Portals launched in 2014 with a single portal at an experimental art space in Manhattan and another in Tehran. As Bakshi explains, “when we began, art felt like the remaining institutional domain that didn’t prescribe a certain relationship between participants. There has always been a definition of art that allowed two people to enter without an agenda; you have the freedom to create your own meaning.”

As the network has grown — 40 Portals are now active around the world, with new openings each month — so has the understanding that the technology itself sets the context. “Art helped us get to where we are. Now, we need to apply that to the interconnected age,” says Bakshi. “We have the ability to create bidirectional mediums, so what does that look like? We’re making conversations. Our medium is this Portal.”

Human Capital

Shared_Studios may be the rare start-up that deemphasizes technological prowess in favor of their social capital. “Our core value is the human network we’ve built,” states Bakshi. The team has seventy-plus Portal Curators around the world whose sole responsibility is to connect their community to another.

Curators hail from various backgrounds — community organizers, entertainment, academia — and share intrepid curiosity, imagination, and self-awareness. The vast majority of individuals approach a gold Portal with trepidation. “The curator is an expert resource — similar to a librarian or docent — who helps guide and encourage the knowledge exchange and experience,” illustrates COO Jake Levin.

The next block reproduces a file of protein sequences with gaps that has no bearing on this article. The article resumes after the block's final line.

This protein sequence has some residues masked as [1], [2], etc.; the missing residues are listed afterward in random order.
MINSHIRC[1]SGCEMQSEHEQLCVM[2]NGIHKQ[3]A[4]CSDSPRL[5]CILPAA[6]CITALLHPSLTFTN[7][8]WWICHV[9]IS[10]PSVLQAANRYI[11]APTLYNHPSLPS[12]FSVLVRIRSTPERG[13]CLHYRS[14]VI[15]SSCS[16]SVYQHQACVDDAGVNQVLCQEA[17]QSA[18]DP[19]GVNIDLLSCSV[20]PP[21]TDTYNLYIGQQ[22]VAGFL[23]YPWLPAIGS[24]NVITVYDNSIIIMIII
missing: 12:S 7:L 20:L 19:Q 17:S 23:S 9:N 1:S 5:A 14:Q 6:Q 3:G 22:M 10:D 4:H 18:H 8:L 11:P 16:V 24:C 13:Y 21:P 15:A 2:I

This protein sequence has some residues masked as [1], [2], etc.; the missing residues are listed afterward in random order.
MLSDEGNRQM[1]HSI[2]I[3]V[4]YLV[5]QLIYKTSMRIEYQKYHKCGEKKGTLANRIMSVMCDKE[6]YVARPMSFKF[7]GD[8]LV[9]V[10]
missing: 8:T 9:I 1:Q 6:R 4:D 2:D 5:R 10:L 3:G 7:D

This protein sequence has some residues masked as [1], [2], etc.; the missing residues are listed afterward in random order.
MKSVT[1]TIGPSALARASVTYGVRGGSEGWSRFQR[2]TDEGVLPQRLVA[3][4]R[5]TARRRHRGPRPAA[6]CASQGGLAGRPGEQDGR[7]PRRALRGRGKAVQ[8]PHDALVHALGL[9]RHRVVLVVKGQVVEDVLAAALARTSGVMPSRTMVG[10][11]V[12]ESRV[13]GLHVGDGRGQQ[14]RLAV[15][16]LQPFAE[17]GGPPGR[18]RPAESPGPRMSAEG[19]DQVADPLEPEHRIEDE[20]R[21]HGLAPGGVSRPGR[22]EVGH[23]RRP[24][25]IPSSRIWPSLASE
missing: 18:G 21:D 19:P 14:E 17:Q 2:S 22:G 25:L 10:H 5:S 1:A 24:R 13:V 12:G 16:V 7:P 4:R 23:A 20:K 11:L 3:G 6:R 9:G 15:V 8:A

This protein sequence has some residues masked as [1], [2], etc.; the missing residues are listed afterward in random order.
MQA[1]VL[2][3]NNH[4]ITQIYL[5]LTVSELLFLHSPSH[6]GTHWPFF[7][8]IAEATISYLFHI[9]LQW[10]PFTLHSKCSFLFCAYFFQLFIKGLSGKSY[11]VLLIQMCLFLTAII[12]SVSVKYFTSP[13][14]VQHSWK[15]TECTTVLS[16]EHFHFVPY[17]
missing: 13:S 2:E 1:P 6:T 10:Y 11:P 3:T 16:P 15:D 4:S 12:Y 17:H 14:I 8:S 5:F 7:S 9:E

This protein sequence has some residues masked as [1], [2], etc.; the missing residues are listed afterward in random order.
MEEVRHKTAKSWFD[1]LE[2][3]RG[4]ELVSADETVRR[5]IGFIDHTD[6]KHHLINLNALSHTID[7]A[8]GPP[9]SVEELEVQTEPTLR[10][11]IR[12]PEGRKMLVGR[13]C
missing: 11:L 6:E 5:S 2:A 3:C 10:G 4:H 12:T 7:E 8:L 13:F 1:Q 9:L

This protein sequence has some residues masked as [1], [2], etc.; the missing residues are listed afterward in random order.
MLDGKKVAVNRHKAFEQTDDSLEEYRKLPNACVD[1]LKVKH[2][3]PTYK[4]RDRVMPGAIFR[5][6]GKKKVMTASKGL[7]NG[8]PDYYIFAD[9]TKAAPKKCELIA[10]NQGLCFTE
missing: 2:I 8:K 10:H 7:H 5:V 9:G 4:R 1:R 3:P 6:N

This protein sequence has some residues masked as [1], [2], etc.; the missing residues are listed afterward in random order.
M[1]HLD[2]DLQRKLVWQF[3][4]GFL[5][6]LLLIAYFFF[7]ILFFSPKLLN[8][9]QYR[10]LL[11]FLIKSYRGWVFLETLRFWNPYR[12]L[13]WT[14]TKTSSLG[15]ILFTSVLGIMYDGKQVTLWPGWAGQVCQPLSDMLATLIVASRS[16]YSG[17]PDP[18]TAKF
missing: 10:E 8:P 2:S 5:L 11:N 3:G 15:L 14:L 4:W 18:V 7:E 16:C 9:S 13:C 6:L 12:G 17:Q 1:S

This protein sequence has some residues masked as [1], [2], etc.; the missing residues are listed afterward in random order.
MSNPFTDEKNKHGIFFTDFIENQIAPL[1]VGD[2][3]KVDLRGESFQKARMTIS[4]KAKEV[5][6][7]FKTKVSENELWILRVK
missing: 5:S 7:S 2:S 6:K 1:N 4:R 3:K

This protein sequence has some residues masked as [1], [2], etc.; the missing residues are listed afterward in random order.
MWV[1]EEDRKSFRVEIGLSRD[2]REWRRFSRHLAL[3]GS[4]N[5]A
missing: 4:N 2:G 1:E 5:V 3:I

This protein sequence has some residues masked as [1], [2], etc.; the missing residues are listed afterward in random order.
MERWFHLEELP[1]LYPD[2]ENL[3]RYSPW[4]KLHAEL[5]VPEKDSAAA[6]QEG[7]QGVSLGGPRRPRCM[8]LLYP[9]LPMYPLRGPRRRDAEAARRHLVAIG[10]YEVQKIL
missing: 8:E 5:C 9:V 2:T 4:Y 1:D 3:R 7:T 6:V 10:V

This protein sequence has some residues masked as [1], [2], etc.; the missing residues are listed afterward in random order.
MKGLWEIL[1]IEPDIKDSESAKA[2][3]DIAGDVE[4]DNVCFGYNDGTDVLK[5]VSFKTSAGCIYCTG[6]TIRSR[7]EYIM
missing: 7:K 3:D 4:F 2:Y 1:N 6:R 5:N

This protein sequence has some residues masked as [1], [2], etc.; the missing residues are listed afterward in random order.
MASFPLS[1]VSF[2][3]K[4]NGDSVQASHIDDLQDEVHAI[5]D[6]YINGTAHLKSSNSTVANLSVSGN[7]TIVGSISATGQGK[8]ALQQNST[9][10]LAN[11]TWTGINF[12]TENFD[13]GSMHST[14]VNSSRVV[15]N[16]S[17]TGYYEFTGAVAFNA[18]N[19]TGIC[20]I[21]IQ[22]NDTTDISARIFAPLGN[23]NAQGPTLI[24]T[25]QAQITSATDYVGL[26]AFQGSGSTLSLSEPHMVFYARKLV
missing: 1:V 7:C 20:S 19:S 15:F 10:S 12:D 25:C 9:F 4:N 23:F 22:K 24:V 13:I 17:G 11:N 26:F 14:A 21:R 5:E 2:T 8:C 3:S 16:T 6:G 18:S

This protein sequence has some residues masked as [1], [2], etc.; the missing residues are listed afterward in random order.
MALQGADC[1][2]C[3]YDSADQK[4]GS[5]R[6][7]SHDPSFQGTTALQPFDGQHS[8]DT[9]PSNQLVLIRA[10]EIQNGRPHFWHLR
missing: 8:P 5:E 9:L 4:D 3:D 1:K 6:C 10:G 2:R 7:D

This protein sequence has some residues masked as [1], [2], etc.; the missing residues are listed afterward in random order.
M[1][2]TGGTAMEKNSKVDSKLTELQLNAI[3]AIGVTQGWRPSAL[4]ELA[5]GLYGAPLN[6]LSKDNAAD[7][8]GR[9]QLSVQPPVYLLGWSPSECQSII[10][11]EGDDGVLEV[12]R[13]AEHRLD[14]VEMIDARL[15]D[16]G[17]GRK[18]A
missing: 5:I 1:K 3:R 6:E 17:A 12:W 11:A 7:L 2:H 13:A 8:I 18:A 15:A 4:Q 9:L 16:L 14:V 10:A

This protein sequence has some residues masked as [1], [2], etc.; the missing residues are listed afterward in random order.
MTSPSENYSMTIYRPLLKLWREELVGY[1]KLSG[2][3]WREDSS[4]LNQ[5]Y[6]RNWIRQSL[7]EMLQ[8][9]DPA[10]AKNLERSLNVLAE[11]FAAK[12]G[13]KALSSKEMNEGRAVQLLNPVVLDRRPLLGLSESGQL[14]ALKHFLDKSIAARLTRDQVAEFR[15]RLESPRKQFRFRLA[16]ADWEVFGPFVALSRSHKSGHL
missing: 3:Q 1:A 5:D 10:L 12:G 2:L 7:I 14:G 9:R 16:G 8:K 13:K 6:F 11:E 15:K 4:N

President Obama speaking to entrepreneurs in (from left to right) London, UK; Erbil Iraq; Seoul, South Korea; and Mexico City, Mexico through Portal_Screens at a Global Entrepreneurship Summit event hosted by Google for Entrepreneurs. Image courtesy of Shared Studios.

Each Curator works across Shared_Studios global community to create comprehensive opportunities to connect and create. A Curator, for instance, might help an English teacher in the U.S. set up weekly meetings with an Arabic-speaking class to discuss antecedents for Romeo and Juliet in Arabic literature. Portals have hosted meals, performances, and mentoring relationships. The technology has even been used by President Barack Obama to speak with entrepreneurs around the world.

Social Innovators

In Portals, human tendencies in technology — to retreat to the familiar and affirming; to connect a single influencer to a million followers — gets flipped upside down.

“Just like the TV in the 50s and the internet in the 80s, there is an economic and social logic to how it unfolds,” says Bakshi. “How technology percolates in society is not inevitable. This is why we are building, brick by brick, community by community, a common culture around the use of this technology, which is more important than the technology itself. What we’re doing is a social innovation around technology, as opposed to a technology that forms a society.”

Portals offer space for reflection and connection; a way to venture into the unknown and challenging. It’s not about using technology in isolation, but in conversation.